Adam Bellow, son of the novelist Saul Bellow, has been in publishing for the past twenty years and has earned a name for himself as an editor of famously controversial and conservative books like Illiberal Education, The Real Anita Hill, and The Bell Curve. His newest venture has as its goal no less than, as his Web site puts it, “to reinvent the book for the 21st century.” Bellow wants to do this by bringing back the art of pamphleteering. In a series of 4-by-6 inch, $4 booklets with an average of 60 to 80 pages each, he hopes to create a new, affordable forum for presenting ideas. The significance for the blogosphere is that Bellow believes the Internet has become the central arena for intellectual debate in America, and it is from this source — reprinting digests of blog posts or letting individual bloggers pull together collections of their writing — that he hopes to harvest most of his material.
Gal Beckerman: How did you come up with the idea? Because it seems both old-fashioned and, at the same time, like you are trying to establish a new paradigm.
Adam Bellow: I’m both a professional book editor and an amateur publishing historian. So this represents the fruition of an idea that came to me ten years ago when I was editorial director of the Free Press at Simon & Schuster. In the mid-nineties the publishing business experienced a profound shift, or retrenchment. It was called a “mid-list contraction,” which was a euphemistic way of saying that big publishers were no longer going to publish books that were projected to sell any less than 10,000 copies. They mostly intended to prune their list of small first novels, little quirky books and literary fiction. But that also affected all the midsize publishers that were involved in intellectual publishing — publishing about politics and ideas. In a very short time, this small group of publishers were either sold off, reinvented or shut down.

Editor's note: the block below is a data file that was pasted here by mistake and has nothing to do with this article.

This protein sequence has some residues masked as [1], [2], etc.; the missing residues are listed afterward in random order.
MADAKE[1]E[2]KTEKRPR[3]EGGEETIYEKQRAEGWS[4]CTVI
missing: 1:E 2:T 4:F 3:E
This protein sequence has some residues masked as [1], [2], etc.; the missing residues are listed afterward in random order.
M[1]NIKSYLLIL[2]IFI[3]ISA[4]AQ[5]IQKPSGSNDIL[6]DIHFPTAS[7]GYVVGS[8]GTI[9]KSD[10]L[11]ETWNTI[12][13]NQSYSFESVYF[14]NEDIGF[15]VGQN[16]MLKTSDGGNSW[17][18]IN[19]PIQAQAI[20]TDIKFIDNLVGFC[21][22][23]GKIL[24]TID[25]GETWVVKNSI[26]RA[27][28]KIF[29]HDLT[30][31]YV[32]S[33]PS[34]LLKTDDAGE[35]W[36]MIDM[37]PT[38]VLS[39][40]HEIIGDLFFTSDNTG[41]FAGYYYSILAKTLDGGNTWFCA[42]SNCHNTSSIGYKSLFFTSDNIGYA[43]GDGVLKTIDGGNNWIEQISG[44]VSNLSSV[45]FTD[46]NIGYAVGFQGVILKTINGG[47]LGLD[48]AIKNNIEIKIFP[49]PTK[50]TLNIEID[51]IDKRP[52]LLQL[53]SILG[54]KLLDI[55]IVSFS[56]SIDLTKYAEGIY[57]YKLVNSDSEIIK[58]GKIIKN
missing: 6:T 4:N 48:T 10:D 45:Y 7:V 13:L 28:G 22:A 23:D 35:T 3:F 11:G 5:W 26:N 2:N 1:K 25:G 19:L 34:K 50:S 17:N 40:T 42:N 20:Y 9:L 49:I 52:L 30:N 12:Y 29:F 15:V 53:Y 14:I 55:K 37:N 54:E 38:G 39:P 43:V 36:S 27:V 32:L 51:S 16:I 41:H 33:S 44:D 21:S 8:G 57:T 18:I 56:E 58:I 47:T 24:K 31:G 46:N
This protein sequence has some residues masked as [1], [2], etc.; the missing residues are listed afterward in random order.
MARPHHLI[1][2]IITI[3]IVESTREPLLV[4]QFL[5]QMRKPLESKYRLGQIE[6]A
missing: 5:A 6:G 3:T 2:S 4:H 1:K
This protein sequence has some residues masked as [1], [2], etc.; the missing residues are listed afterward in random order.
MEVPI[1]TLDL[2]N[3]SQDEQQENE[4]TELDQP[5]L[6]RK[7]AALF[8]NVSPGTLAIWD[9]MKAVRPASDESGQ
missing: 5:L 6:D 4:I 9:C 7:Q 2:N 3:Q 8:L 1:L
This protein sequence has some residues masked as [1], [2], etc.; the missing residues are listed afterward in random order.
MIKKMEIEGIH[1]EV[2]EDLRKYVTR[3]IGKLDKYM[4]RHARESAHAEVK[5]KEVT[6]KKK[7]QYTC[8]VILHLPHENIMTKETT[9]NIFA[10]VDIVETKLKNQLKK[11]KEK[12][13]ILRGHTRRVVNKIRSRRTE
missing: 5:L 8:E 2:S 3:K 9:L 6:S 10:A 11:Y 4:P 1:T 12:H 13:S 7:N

I began to cast about for a way to keep this kind of publishing going. It occurred to me that, in the nineties, a lot of the very successful books that were published were short, polemical books that really deserved to be called pamphlets, books like The Disuniting of America by Arthur Schlesinger. On top of this, I also had this awareness that all the great social and political and scientific and religious revolutions in Western history were accompanied by, and indeed instigated by, pamphlet wars, from the Reformation to the Enlightenment.
It seemed to me, about the American situation, that the end of the cold war had thrown everything into flux, and that there would be a period of intense argument. Ideas would become important again because things were uncertain. And that’s when I began thinking about how to reintroduce the pamphlet.
My model, the one that I’m hoping to recreate, is an American pamphlet series published in the 1920s, called the “Little Blue Books.” They were published by a Jewish, socialist newspaper editor, very eccentric, brilliant guy named Emanuel Haldeman-Julius. He was a very progressive figure and had a little publishing empire going in the Midwest. At some point he decided to put out pamphlets, which he charged a nickel for. It was strictly a mail order business. He sold these things for twenty years. And he managed to sell a hundred million pamphlets in five years. He was very close with the leading polemicists of the day, so some of them had original material. But the pamphlets were also an eclectic mix of history, poetry, proverbs, joke books, sex advice, household tips, occasional pieces of journalism. When I asked my dad, when he was still alive, whether he had ever heard of the “Little Blue Books,” he said, “Oh sure, when I used to commute to college from the south side of Chicago, to Northwestern, I’d go down to the IC and there would be a little vending machine. You’d put in a nickel and you’d get out a copy of the poems of Shelley or the stories of Maupassant. You’d read it on the train and then you’d discard it.”